FOCUS-Long-Term Stock Exchange CEO says dual-class stock critics 'lost the argument'

July 2 (Reuters) - Critics of corporate stock structures involving more than one class of shares “lost the argument,” Long-Term Stock Exchange CEO Eric Ries told Reuters, even as many investors he seeks to attract object to companies adopting them.

Silicon Valley-based LTSE launched last year, pitching itself as a platform for companies to list and appeal to long-term investors focused on environmental, social and corporate governance (ESG) issues. It asks companies to commit to disclosures on their environmental and social impact, as well as their executives’ compensation and long-term strategy.

On the hot-button corporate governance issue of multiple-class stock structures, which allow founders of companies to keep control once they take them public, Ries said LTSE was “neutral.” This is despite shareholders and proxy advisers such as Institutional Shareholder Services (ISS) Inc and Glass Lewis & Co, whose recommendations are followed by many ESG-focused investors, criticizing companies for adopting and keeping more than one class of stock.

“I get that there are people who don’t like dual-class shares, but they have lost the argument as far as I can tell,” Ries said in an interview. “Regardless of who has voting control, the board still has a fiduciary obligation to the corporation to do its job.”

Only two companies have so far agreed to list on LTSE, work management app Asana Inc and cloud communications platform Twilio Inc. Both have dual-class shares that give their founders more voting control than other shareholders, and plan to do away with them only in the next seven to 10 years. They have both already listed on the New York Stock Exchange.

Asana said it is deeply committed to benefiting all of its stakeholders. A Twilio spokesperson said it is already serving multiple stakeholders, such as customers and employees.

“Unequal voting rights are symptomatic of poor corporate governance. They take from investors a key tool that we use to address risks and hold companies accountable on ESG and other issues,” said New York State Comptroller Thomas DiNapoli, who administers about $255 billion on behalf of state workers and pensioners.

Ries said there was “very strong empirical evidence” to suggest that companies with multiple classes of shares produce “outstanding” long-term performance for their key stakeholders, including investors.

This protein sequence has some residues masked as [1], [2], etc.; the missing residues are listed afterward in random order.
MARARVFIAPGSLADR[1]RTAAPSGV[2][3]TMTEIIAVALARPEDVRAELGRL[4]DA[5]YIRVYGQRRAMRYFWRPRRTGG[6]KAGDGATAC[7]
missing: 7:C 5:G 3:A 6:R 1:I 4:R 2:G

“The current setup is just the way that it is,” he said. “We don’t have the power to regulate this, but I don’t think it is incompatible with any of our principles.”

The U.S. Securities and Exchange Commission allows publicly listed companies to have two or more classes of shares. Proponents argue that this can shield companies from attacks from activist hedge funds and short-term investors.

Critics counter that the cost for investors of not being able to hold a company fully accountable is too high a price to pay.

ISS head of U.S. research Marc Goldstein said that “the idea that companies need to freeze out public shareholders through unequal voting rights in order to invest for the long-term is highly questionable.”


Most technology start-ups, which LTSE is seeking to attract, go public using a multiple-class share structure. Many investors who object to it still end up buying their shares, because they are attracted to the firms’ financial prospects or find other ESG commitments they have made appealing.

Photo-sharing app Snap Inc became an extreme example of this when it went public in 2017 by affording investors zero voting rights. Its shares are up 300% since then, compared with a 60% rise in the S&P 500.

Snap did not respond to a request for comment.

Some investors argue that the shares of these firms would have performed even better were they single-class.

“Our house view is that companies are leaving a bit of money on the table by going dual class,” said John Hoeppner, head of U.S. stewardship and sustainable investments at Legal & General Investment Management, a firm with $1.7 trillion in assets under management.

The Council of Institutional Investors (CII), which represents investors such as public pension funds and asset managers such as Vanguard Group Inc with trillions in assets under management, wrote to LTSE as it sought regulatory approvals to object to it allowing multiple-class shares, even as it endorsed some of its other ESG principles.

CII general counsel Jeff Mahoney said he would like LTSE at least to require companies to give up the structure after a set time.

“You can’t truly call yourself a long-term stock exchange without requiring a time-based sunset for dual class stock,” said Mahoney. (Reporting by Echo Wang and Jessica DiNapoli in New York; Editing by Greg Roumeliotis and Dan Grebler)